Imagine their surprise when the prosecutor tells them that the prosecutor himself is volunteering to suffer the punishment for not only the criminals” past crimes but also future ones! If they agree to the plea deal, there won’t be any sentence and their criminal records will be wiped clean as well. The criminals can hardly believe it.
“I must be dreaming!” each says to himself. “Give me that plea agreement right now”, he says. “I need to sign it immediately before it’s too late!!” and boy, will this man be full of joy after that moment. This amazing turn of events is enough to turn anyone’s life around!
[Discussion: Does this mean the career criminal, who has lived a life of crime, will suddenly become a perfect father, son, husband, friend, and citizen?]
No, transformation is a process. It doesn’t happen overnight, but now, empowered by the Holy Spirit and the love he now has for the judge/prosecutor—God, his savior—transformation will start happening. Gradually, the amount of sin in a new believer’s life will decrease, as every time he sins he feels very bad about it—thinking about the generous deal he got from God—and yet here he is again committing a crime against him for which Jesus had to suffer more for on the cross.
Now, imagine that some time later, this pardoned criminal has an encounter with an average citizen, who has lived a relatively normal life. This average citizen might be shocked by some unbecoming behavior from the pardoned criminal. “He calls himself a Christian,” says the average citizen.
What the average citizen doesn’t see is how much the love of God has already changed this pardoned criminal. Sure, the pardoned criminal might still behave worse than the average citizen, but he’s behaving ten times better than before plus doing better overall each year. However, what that average citizen doesn’t realize is that he himself is in grave danger.
[Discussion: What grave danger is the average citizen in?]
The average citizen sees himself a “pretty good guy overall”, so the danger is he doesn’t feel the need to enter into a plea deal with the prosecutor. “Surely my crimes are very small in nature, and don’t warrant a day in court. And even if such an unlikely event were to happen, surely the judge would let me free since there are way worse people than me to be judged. Besides, if the judge were to convict me, he would have to convict everyone, and surely he wouldn’t do that.”
Thus, very rarely does the average citizen seek a plea deal. They are counting on their own perceived goodness and do not see the need to humble themselves in front of God. This is exactly what usually happened around Jesus.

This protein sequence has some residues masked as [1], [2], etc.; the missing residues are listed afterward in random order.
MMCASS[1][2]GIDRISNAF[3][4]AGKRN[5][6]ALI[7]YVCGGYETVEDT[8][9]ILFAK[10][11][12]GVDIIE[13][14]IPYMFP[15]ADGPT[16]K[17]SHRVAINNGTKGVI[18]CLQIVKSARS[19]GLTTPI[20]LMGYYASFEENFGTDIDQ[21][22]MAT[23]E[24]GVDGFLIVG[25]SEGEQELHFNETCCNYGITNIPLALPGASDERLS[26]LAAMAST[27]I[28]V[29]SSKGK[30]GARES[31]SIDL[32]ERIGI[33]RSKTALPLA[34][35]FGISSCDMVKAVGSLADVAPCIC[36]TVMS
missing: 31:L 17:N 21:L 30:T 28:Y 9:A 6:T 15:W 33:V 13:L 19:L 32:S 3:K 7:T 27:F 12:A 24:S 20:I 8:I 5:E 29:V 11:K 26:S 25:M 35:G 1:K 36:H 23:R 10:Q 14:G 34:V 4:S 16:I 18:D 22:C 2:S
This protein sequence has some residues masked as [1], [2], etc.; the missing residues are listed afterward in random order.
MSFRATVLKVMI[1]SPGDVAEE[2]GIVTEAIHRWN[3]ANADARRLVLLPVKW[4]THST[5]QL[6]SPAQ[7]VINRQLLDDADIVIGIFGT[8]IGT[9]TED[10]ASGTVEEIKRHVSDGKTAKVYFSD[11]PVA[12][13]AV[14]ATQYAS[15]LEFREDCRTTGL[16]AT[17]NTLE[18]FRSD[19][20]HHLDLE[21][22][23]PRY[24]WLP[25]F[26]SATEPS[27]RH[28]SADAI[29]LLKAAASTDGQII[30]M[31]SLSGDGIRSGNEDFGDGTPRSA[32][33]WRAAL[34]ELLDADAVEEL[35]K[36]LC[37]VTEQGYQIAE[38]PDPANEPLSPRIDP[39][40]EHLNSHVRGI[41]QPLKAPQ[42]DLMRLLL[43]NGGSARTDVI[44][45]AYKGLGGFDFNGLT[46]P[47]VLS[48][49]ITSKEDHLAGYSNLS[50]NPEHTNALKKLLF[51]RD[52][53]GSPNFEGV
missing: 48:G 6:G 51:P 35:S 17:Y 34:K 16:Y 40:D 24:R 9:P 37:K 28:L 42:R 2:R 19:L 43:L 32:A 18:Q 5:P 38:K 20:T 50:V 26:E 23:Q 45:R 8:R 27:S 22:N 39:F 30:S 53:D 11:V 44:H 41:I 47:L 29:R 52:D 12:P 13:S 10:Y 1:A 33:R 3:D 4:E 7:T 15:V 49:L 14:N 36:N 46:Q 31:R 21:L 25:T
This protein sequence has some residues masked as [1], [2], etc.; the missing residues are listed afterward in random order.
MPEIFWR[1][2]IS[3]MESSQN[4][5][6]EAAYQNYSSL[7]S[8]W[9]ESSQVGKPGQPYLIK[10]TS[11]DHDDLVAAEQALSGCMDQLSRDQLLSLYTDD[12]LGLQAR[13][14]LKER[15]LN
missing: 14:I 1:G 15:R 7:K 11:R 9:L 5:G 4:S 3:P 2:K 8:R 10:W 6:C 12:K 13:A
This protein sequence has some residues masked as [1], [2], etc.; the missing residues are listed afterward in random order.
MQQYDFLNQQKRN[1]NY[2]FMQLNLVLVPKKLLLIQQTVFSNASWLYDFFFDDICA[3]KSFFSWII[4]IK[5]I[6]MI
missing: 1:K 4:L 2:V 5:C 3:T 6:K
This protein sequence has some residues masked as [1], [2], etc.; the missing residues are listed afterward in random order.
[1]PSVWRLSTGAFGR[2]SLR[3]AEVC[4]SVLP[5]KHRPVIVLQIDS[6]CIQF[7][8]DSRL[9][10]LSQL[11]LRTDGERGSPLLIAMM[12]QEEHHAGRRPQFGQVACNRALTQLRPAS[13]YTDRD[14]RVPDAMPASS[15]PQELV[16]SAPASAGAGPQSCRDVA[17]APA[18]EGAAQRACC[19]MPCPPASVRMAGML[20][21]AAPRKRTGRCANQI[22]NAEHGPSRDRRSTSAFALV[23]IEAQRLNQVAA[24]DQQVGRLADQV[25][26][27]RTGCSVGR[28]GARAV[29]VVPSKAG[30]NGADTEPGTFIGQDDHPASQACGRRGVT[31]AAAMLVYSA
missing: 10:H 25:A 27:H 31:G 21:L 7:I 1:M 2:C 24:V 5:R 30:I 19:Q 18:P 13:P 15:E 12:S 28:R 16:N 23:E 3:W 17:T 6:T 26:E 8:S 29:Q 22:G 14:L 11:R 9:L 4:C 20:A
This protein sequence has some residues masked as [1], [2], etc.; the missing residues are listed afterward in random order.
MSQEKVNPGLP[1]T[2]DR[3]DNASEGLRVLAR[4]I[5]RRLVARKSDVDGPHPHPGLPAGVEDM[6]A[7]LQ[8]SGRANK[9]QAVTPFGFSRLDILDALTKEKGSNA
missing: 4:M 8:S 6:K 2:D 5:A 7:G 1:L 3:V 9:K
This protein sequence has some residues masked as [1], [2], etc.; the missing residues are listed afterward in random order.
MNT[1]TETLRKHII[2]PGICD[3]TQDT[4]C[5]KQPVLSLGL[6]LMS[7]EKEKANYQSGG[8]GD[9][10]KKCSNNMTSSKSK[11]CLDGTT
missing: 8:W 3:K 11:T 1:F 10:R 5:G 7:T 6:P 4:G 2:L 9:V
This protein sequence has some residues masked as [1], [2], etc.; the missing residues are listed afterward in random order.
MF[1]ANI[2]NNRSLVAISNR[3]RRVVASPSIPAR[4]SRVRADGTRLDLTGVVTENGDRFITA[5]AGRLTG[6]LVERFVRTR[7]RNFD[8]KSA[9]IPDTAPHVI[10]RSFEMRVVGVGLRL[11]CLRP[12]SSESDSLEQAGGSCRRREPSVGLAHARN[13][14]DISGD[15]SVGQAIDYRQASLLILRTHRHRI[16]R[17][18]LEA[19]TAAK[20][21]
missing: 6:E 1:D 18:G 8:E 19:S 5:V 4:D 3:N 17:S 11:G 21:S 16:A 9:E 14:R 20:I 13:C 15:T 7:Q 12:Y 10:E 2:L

What kind of people were mostly seeking him out—the upright and generally respected citizens of society? No, it was the prostitutes and Jewish traitors working for Rome (tax collectors), the extortioners, and thieves. Conversely, the so called “respected” citizens looked down upon Jesus for associating with these known sinners:
Luk. 5:30: And the Pharisees and their scribes grumbled at his disciples, saying, “Why do you eat and drink with tax collectors and sinners?”
Luk. 5:31: And Jesus answered them, “Those who are well have no need of a physician, but those who are sick.
Luk. 5:32: I have not come to call the righteous but sinners to repentance.”
There of course isn’t any such thing as a righteous person without God (Rom. 3:23), but Jesus was making the point that the reason why he came to earth was to call sinners to repentance as opposed to some fictional perfect people. Everyone who humbles themselves and admits their need gets the plea deal, regardless if you are an average citizen or a career criminal.
Again, Christians are not perfect—not by a long shot! The church is composed of immature and broken people, physical and spiritual career criminals, who accepted a plea deal from God. We Christians have many character flaws, and we will never stop sinning completely on this side of heaven.
However, when we, and those closest to us, compare ourselves to what we were in the past, we see the changes God has brought about in us and continues to do so every day. Imperfect and deeply-flawed Christians don’t invalidate the core Christian message, but confirm it. God, as Jesus, came down to call sinners to repentance, not the so called righteous and perfect people. As the saying goes, “The church is a hospital for sinners, not a museum for saints.”
Stay tuned for part 3.